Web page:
Published as “Regenerative agriculture – the soil is the base” in Global Food Security 26. Follow link to read full article with references. Abridged for publication here.
Written by L. Schreefel , R.P.O. Schulte, I.J.M. de Boer, A. Pas Schrijver, H.H.E. van Zanten,
Regenerative agriculture (RA) is proposed as a solution towards sustainable food systems. A variety of actors perceive RA differently, and a clear scientific definition is lacking. They reviewed 28 studies to find convergence and divergence between objectives and activities that define RA. Their results show convergence related to objectives that enhance the environment and stress the importance of socio-economic dimensions that contribute to food security. The objectives of RA in relation to socio-economic dimensions, however, are general and lack a framework for implementation. From the analysis, they propose a provisional definition of RA as an approach to farming that uses soil conservation as the entry point to regenerate and contribute to multiple ecosystem services.
The global food system currently releases about 25% of annual anthropogenic greenhouse gas (GHG) emissions, causes about one-third of terrestrial acidification and is responsible for the majority of global eutrophication of surface waters. If our food system continues with current practices, using synthetic pesticides, artificial fertilizers, fossil fuels and producing food waste, the carrying capacity of the planet is likely to be surpassed. Therefore, the key challenge for humanity is to produce enough safe and nutritious food for a growing and wealthier population within the carrying capacity of the planet.
The importance of producing food within the carrying capacity of the planet is also increasingly acknowledged in policies – for example, the EU Circular Economy Action Plan, the Paris Climate Agreement and the Common Agricultural Policy. This challenge has led to new narratives for sustainable agriculture. Some of these narratives are production-oriented and find their solutions in approaches such as sustainable intensification, which explores increased production yields to reduce the environmental impact.
Another narrative argues that the production-oriented approach is not sufficient to deal with the key challenge for humanity and that consumption patterns should be adjusted for the global food system to function within the boundaries of our planet. Building on both the production and consumption-oriented approaches for example Van Zanten et al. (2018) argues that production and consumption-oriented approaches are needed together and should be in balance with their ecological environment. Their narrative takes a food systems perspective and aims at safeguarding natural resources by closing of nutrients and carbon cycles in the food system as far as possible, also referred to as a circular food system. Farming approaches within these narratives often share similar desires to reach an objective, such as achieve global food security, reduced use of external inputs and reduced environmental damage.
Some of these farming approaches have definitions that are comprehensively described in the scientific literature and regulated, for example, organic agriculture, climate-smart agriculture and sustainable intensification, while others remain yet as theoretical and mainly scientific concepts such as circular agriculture. An approach that recently gained attention in the literature as a solution for a sustainable food system is regenerative agriculture (RA). Currently, RA does not have a comprehensively described scientific definition. In absence of such a scientific definition, a variety of researchers may foster diverging perceptions of RA. For example, Malik and Verma (2014) describe RA as dynamically advanced modified technique involving the use of organic farming methods, while Elevitch et al. (2018) describe RA as a farming approach that has the capacity for self-renewal and resiliency, contributes to soil health, increases water percolation and retention, enhances and conserves biodiversity, and sequesters carbon. Therefore, in this review, we assess the background and core themes of RA by examining the convergence and divergence between definitions in peer-reviewed articles. An assessment of the background and core themes of RA allows the establishment of an evidence-based provisional definition. Such a definition forms a basis for further discussion not only within science but also among a large group of actors (e.g. governmental agencies, sector organisations, industries and farmers).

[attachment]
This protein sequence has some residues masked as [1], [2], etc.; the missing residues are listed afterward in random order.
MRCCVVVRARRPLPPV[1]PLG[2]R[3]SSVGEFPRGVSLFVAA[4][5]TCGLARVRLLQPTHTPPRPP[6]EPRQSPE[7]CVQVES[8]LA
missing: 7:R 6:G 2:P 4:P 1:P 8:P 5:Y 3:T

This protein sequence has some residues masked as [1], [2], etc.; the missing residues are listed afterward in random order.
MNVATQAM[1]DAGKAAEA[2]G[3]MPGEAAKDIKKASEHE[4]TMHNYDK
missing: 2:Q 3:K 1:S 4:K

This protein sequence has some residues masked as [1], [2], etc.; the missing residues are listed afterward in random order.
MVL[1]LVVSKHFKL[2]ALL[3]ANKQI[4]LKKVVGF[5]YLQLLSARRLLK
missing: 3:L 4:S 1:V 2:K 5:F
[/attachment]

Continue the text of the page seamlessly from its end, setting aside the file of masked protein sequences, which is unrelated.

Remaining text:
This large group of actors may foster different definitions dependent on their particular interests. A provisional definition is, therefore, essential to establish a common definition in which more views are included and indicators that enables actors to assess their performance towards a sustainable food system. Indicators, for example, enables governments and industries to monitor their performance towards the Sustainable Development Goals (SDG’s), it enables policymakers to create supporting policies for actors in the field, it enables researchers to have a scientific basis to accumulate knowledge and it enables farmers to assess which activities to adjust. To illustrate the convergence between sustainable farming approaches we relate RA to organic agriculture as an example of a regulated farming approach and circular agriculture which remains yet a theoretical concept.
Materials and methods
We systematically studied peer-reviewed articles to find definitions of RA using the methodological framework PRISMA-P (Preferred Reporting Items for Systematic Reviews. Five journal databases were searched for definitions of RA in December 2019. Keywords used to create a search string to find articles that include a definition for RA build upon the words ‘regenerative’ and ‘farming’ (see supplementary materials B10).
For ‘farming’ different synonyms were used, including agriculture, agronomy and food system. Search terms such as ‘agronomy’ and ‘food system’ were included to capture definitions for RA embedded in the transition towards a regenerative food system. The database search yielded 279 articles mentioning ‘regenerative’ and ‘farming’ (see Fig. 1).
Fig. 1. Illustration of the research methodology to analyse existing definitions of regenerative agriculture, in which ‘n’ represents the number of search records.